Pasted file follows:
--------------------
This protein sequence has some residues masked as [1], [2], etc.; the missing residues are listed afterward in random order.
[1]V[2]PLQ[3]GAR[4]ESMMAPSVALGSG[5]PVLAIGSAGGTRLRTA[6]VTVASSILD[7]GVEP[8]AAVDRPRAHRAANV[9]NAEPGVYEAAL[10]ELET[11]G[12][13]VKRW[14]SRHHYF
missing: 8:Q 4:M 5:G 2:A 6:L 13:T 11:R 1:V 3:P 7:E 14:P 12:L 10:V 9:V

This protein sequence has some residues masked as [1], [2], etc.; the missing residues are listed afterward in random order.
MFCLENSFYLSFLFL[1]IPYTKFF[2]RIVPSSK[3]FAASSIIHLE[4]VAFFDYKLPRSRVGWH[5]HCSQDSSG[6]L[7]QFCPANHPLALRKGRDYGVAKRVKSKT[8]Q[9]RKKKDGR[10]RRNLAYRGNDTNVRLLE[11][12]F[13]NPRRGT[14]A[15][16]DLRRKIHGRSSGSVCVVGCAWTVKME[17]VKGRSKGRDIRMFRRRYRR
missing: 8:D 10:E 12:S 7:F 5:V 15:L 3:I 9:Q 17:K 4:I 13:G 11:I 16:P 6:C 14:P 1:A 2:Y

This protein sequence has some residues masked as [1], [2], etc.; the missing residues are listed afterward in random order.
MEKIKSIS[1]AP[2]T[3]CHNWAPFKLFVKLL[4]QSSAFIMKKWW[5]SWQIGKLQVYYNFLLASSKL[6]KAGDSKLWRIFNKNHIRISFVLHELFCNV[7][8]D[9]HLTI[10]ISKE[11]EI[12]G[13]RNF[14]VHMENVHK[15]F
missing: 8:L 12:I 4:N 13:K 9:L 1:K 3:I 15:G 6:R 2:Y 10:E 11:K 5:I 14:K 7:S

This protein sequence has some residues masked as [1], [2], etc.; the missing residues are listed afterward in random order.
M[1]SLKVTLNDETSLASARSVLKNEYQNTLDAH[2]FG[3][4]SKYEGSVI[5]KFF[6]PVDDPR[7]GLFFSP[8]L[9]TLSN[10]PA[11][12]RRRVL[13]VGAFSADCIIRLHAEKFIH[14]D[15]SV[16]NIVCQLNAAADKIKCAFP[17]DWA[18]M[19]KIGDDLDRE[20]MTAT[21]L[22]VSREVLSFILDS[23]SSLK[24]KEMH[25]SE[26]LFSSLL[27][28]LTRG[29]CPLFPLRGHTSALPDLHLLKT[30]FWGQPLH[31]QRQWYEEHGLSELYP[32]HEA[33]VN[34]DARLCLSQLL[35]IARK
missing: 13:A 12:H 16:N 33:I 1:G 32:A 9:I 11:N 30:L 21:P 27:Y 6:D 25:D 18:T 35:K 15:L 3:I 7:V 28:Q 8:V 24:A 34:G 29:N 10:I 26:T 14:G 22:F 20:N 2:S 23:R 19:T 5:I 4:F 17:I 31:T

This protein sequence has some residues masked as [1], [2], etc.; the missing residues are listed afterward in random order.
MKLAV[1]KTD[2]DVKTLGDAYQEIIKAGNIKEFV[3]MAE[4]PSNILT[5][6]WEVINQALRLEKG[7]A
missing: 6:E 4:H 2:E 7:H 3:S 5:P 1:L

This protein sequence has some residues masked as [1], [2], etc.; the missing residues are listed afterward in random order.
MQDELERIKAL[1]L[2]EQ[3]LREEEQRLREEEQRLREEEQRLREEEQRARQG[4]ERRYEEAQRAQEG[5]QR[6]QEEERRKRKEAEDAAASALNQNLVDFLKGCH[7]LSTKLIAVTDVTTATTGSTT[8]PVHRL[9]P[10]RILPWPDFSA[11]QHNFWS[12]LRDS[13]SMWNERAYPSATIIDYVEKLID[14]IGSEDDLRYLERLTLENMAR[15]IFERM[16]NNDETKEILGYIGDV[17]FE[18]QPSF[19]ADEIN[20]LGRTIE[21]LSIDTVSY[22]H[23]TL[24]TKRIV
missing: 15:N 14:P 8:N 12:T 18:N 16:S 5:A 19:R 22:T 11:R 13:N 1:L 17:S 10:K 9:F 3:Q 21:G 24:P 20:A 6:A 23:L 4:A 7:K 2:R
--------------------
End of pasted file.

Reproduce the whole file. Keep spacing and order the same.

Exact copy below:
This protein sequence has some residues masked as [1], [2], etc.; the missing residues are listed afterward in random order.
[1]V[2]PLQ[3]GAR[4]ESMMAPSVALGSG[5]PVLAIGSAGGTRLRTA[6]VTVASSILD[7]GVEP[8]AAVDRPRAHRAANV[9]NAEPGVYEAAL[10]ELET[11]G[12][13]VKRW[14]SRHHYF
missing: 8:Q 4:M 5:G 2:A 6:L 13:T 11:R 1:V 3:P 7:E 14:P 12:L 10:V 9:V

This protein sequence has some residues masked as [1], [2], etc.; the missing residues are listed afterward in random order.
MFCLENSFYLSFLFL[1]IPYTKFF[2]RIVPSSK[3]FAASSIIHLE[4]VAFFDYKLPRSRVGWH[5]HCSQDSSG[6]L[7]QFCPANHPLALRKGRDYGVAKRVKSKT[8]Q[9]RKKKDGR[10]RRNLAYRGNDTNVRLLE[11][12]F[13]NPRRGT[14]A[15][16]DLRRKIHGRSSGSVCVVGCAWTVKME[17]VKGRSKGRDIRMFRRRYRR
missing: 8:D 10:E 12:S 7:F 5:V 15:L 3:I 9:Q 17:K 4:I 13:G 11:I 16:P 6:C 14:P 1:A 2:Y

This protein sequence has some residues masked as [1], [2], etc.; the missing residues are listed afterward in random order.
MEKIKSIS[1]AP[2]T[3]CHNWAPFKLFVKLL[4]QSSAFIMKKWW[5]SWQIGKLQVYYNFLLASSKL[6]KAGDSKLWRIFNKNHIRISFVLHELFCNV[7][8]D[9]HLTI[10]ISKE[11]EI[12]G[13]RNF[14]VHMENVHK[15]F
missing: 8:L 12:I 4:N 13:K 9:L 1:K 3:I 15:G 6:R 2:Y 10:E 11:K 5:I 14:K 7:S

This protein sequence has some residues masked as [1], [2], etc.; the missing residues are listed afterward in random order.
M[1]SLKVTLNDETSLASARSVLKNEYQNTLDAH[2]FG[3][4]SKYEGSVI[5]KFF[6]PVDDPR[7]GLFFSP[8]L[9]TLSN[10]PA[11][12]RRRVL[13]VGAFSADCIIRLHAEKFIH[14]D[15]SV[16]NIVCQLNAAADKIKCAFP[17]DWA[18]M[19]KIGDDLDRE[20]MTAT[21]L[22]VSREVLSFILDS[23]SSLK[24]KEMH[25]SE[26]LFSSLL[27][28]LTRG[29]CPLFPLRGHTSALPDLHLLKT[30]FWGQPLH[31]QRQWYEEHGLSELYP[32]HEA[33]VN[34]DARLCLSQLL[35]IARK
missing: 13:A 12:H 16:N 33:I 1:G 32:A 9:I 11:N 30:L 21:P 27:Y 6:D 25:D 18:T 35:K 15:L 3:I 7:V 28:Q 8:V 24:A 34:G 29:N 10:I 26:T 14:G 22:F 20:N 2:S 23:R 19:T 5:I 4:F 17:I 31:T

This protein sequence has some residues masked as [1], [2], etc.; the missing residues are listed afterward in random order.
MKLAV[1]KTD[2]DVKTLGDAYQEIIKAGNIKEFV[3]MAE[4]PSNILT[5][6]WEVINQALRLEKG[7]A
missing: 6:E 4:H 2:E 7:H 3:S 5:P 1:L

This protein sequence has some residues masked as [1], [2], etc.; the missing residues are listed afterward in random order.
MQDELERIKAL[1]L[2]EQ[3]LREEEQRLREEEQRLREEEQRLREEEQRARQG[4]ERRYEEAQRAQEG[5]QR[6]QEEERRKRKEAEDAAASALNQNLVDFLKGCH[7]LSTKLIAVTDVTTATTGSTT[8]PVHRL[9]P[10]RILPWPDFSA[11]QHNFWS[12]LRDS[13]SMWNERAYPSATIIDYVEKLID[14]IGSEDDLRYLERLTLENMAR[15]IFERM[16]NNDETKEILGYIGDV[17]FE[18]QPSF[19]ADEIN[20]LGRTIE[21]LSIDTVSY[22]H[23]TL[24]TKRIV
missing: 15:N 14:P 8:N 12:T 18:N 16:S 5:A 19:R 22:T 11:R 13:N 1:L 17:S 10:K 9:F 3:Q 21:G 24:P 20:A 6:A 23:L 4:A 7:K 2:R